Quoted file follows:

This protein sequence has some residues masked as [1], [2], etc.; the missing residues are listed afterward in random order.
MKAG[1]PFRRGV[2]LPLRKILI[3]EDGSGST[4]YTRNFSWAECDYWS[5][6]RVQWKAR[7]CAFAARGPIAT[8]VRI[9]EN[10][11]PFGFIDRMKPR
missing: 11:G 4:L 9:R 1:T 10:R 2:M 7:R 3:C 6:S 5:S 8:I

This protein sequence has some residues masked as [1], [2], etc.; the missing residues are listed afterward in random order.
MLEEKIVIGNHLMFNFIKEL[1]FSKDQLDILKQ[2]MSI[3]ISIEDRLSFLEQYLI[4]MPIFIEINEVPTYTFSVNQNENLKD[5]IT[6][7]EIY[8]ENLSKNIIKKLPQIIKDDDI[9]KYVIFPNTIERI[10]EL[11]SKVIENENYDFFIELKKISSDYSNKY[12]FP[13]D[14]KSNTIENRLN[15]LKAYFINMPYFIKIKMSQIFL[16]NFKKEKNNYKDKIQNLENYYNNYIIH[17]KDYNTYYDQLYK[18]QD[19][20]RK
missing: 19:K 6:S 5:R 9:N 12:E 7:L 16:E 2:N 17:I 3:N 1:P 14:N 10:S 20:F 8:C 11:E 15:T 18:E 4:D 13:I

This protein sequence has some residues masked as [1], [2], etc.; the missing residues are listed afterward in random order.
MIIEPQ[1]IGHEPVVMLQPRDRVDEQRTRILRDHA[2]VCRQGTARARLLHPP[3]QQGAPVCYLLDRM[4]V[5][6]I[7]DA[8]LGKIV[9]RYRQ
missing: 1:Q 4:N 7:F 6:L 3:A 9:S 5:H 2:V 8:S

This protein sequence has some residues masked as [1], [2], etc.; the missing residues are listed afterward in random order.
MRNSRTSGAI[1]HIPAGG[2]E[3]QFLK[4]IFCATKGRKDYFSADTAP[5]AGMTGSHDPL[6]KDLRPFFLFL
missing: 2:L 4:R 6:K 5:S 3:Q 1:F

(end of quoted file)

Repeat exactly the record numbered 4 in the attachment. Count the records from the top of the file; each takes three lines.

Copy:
This protein sequence has some residues masked as [1], [2], etc.; the missing residues are listed afterward in random order.
MRNSRTSGAI[1]HIPAGG[2]E[3]QFLK[4]IFCATKGRKDYFSADTAP[5]AGMTGSHDPL[6]KDLRPFFLFL
missing: 2:L 4:R 6:K 5:S 3:Q 1:F